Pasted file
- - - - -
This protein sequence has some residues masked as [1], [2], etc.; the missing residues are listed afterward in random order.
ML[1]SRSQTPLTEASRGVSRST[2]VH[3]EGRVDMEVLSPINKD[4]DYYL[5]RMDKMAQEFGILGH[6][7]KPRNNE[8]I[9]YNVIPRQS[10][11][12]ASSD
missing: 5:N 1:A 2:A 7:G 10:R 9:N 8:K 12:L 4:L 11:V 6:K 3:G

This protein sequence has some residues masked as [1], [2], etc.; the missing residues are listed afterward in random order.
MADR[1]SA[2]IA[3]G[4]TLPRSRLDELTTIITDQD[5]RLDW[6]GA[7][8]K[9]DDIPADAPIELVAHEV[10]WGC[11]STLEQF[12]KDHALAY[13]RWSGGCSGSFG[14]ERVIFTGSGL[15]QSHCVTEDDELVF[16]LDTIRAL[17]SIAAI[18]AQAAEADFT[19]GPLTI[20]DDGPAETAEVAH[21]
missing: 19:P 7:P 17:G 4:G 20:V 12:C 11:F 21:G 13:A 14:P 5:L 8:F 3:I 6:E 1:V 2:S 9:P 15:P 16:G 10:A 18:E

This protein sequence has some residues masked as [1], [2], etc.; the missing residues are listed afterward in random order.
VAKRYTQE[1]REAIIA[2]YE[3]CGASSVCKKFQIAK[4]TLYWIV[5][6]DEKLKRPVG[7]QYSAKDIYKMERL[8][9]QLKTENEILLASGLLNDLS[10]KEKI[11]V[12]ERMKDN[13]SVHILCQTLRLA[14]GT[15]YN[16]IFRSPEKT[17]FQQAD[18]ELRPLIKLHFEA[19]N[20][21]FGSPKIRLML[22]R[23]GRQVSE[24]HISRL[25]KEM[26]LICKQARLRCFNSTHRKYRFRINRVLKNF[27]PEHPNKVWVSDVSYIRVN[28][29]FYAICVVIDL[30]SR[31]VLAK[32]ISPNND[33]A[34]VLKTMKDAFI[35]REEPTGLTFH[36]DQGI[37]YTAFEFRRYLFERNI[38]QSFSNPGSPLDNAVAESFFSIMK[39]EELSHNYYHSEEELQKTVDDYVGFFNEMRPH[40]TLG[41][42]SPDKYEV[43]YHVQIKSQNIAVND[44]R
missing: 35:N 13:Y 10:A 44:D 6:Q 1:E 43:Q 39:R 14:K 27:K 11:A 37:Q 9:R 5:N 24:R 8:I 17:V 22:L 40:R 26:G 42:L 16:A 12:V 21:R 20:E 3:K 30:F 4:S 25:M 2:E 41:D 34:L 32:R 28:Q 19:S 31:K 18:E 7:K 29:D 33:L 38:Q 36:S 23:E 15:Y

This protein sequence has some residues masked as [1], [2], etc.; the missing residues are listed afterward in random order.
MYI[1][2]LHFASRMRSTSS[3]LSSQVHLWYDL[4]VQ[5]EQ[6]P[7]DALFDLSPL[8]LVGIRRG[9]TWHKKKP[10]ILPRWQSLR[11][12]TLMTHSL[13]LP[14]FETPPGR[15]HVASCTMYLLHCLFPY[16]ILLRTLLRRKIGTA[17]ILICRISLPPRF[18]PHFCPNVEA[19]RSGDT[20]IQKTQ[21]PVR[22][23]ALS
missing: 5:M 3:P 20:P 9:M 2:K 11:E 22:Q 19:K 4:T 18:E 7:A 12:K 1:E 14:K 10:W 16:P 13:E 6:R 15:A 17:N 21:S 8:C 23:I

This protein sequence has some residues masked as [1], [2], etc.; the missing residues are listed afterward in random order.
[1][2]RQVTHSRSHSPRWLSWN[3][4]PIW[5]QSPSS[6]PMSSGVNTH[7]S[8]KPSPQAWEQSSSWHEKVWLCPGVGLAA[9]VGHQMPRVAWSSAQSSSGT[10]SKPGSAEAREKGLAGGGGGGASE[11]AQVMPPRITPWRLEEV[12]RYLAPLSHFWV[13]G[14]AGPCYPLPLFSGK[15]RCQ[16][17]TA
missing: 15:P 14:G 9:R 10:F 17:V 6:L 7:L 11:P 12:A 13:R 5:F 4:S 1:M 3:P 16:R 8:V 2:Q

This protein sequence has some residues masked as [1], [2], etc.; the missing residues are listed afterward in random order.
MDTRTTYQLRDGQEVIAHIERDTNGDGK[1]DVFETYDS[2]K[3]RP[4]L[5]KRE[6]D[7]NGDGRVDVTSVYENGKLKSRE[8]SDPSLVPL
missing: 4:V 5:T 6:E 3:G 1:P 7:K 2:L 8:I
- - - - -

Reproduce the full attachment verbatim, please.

This protein sequence has some residues masked as [1], [2], etc.; the missing residues are listed afterward in random order.
ML[1]SRSQTPLTEASRGVSRST[2]VH[3]EGRVDMEVLSPINKD[4]DYYL[5]RMDKMAQEFGILGH[6][7]KPRNNE[8]I[9]YNVIPRQS[10][11][12]ASSD
missing: 5:N 1:A 2:A 7:G 10:R 9:N 8:K 12:L 4:L 11:V 6:K 3:G

This protein sequence has some residues masked as [1], [2], etc.; the missing residues are listed afterward in random order.
MADR[1]SA[2]IA[3]G[4]TLPRSRLDELTTIITDQD[5]RLDW[6]GA[7][8]K[9]DDIPADAPIELVAHEV[10]WGC[11]STLEQF[12]KDHALAY[13]RWSGGCSGSFG[14]ERVIFTGSGL[15]QSHCVTEDDELVF[16]LDTIRAL[17]SIAAI[18]AQAAEADFT[19]GPLTI[20]DDGPAETAEVAH[21]
missing: 19:P 7:P 17:G 4:G 20:V 12:C 11:F 21:G 13:A 14:P 5:L 8:F 3:I 6:E 1:V 2:S 9:P 15:P 16:G 10:A 18:E

This protein sequence has some residues masked as [1], [2], etc.; the missing residues are listed afterward in random order.
VAKRYTQE[1]REAIIA[2]YE[3]CGASSVCKKFQIAK[4]TLYWIV[5][6]DEKLKRPVG[7]QYSAKDIYKMERL[8][9]QLKTENEILLASGLLNDLS[10]KEKI[11]V[12]ERMKDN[13]SVHILCQTLRLA[14]GT[15]YN[16]IFRSPEKT[17]FQQAD[18]ELRPLIKLHFEA[19]N[20][21]FGSPKIRLML[22]R[23]GRQVSE[24]HISRL[25]KEM[26]LICKQARLRCFNSTHRKYRFRINRVLKNF[27]PEHPNKVWVSDVSYIRVN[28][29]FYAICVVIDL[30]SR[31]VLAK[32]ISPNND[33]A[34]VLKTMKDAFI[35]REEPTGLTFH[36]DQGI[37]YTAFEFRRYLFERNI[38]QSFSNPGSPLDNAVAESFFSIMK[39]EELSHNYYHSEEELQKTVDDYVGFFNEMRPH[40]TLG[41][42]SPDKYEV[43]YHVQIKSQNIAVND[44]R
missing: 35:N 13:Y 10:A 44:D 6:Q 1:E 43:Q 39:R 14:K 27:K 11:A 37:Q 9:R 5:N 24:R 8:I 17:V 22:L 40:R 26:G 42:L 16:A 12:V 21:R 20:E 3:K 30:F 4:S 25:M 2:E 41:D 34:L 32:R 28:Q 19:S 31:K 18:E 7:K 29:D 33:L 38:Q 36:S 23:E 15:Y

This protein sequence has some residues masked as [1], [2], etc.; the missing residues are listed afterward in random order.
MYI[1][2]LHFASRMRSTSS[3]LSSQVHLWYDL[4]VQ[5]EQ[6]P[7]DALFDLSPL[8]LVGIRRG[9]TWHKKKP[10]ILPRWQSLR[11][12]TLMTHSL[13]LP[14]FETPPGR[15]HVASCTMYLLHCLFPY[16]ILLRTLLRRKIGTA[17]ILICRISLPPRF[18]PHFCPNVEA[19]RSGDT[20]IQKTQ[21]PVR[22][23]ALS
missing: 5:M 3:P 20:P 9:M 2:K 11:E 22:Q 19:K 4:T 18:E 7:A 12:K 1:E 14:K 10:W 16:P 13:E 6:R 15:A 17:N 21:S 8:C 23:I

This protein sequence has some residues masked as [1], [2], etc.; the missing residues are listed afterward in random order.
[1][2]RQVTHSRSHSPRWLSWN[3][4]PIW[5]QSPSS[6]PMSSGVNTH[7]S[8]KPSPQAWEQSSSWHEKVWLCPGVGLAA[9]VGHQMPRVAWSSAQSSSGT[10]SKPGSAEAREKGLAGGGGGGASE[11]AQVMPPRITPWRLEEV[12]RYLAPLSHFWV[13]G[14]AGPCYPLPLFSGK[15]RCQ[16][17]TA
missing: 15:P 14:G 9:R 10:F 17:V 6:L 7:L 11:P 12:A 13:R 5:F 4:S 1:M 3:P 16:R 8:V 2:Q

This protein sequence has some residues masked as [1], [2], etc.; the missing residues are listed afterward in random order.
MDTRTTYQLRDGQEVIAHIERDTNGDGK[1]DVFETYDS[2]K[3]RP[4]L[5]KRE[6]D[7]NGDGRVDVTSVYENGKLKSRE[8]SDPSLVPL
missing: 4:V 5:T 6:E 3:G 1:P 7:K 2:L 8:I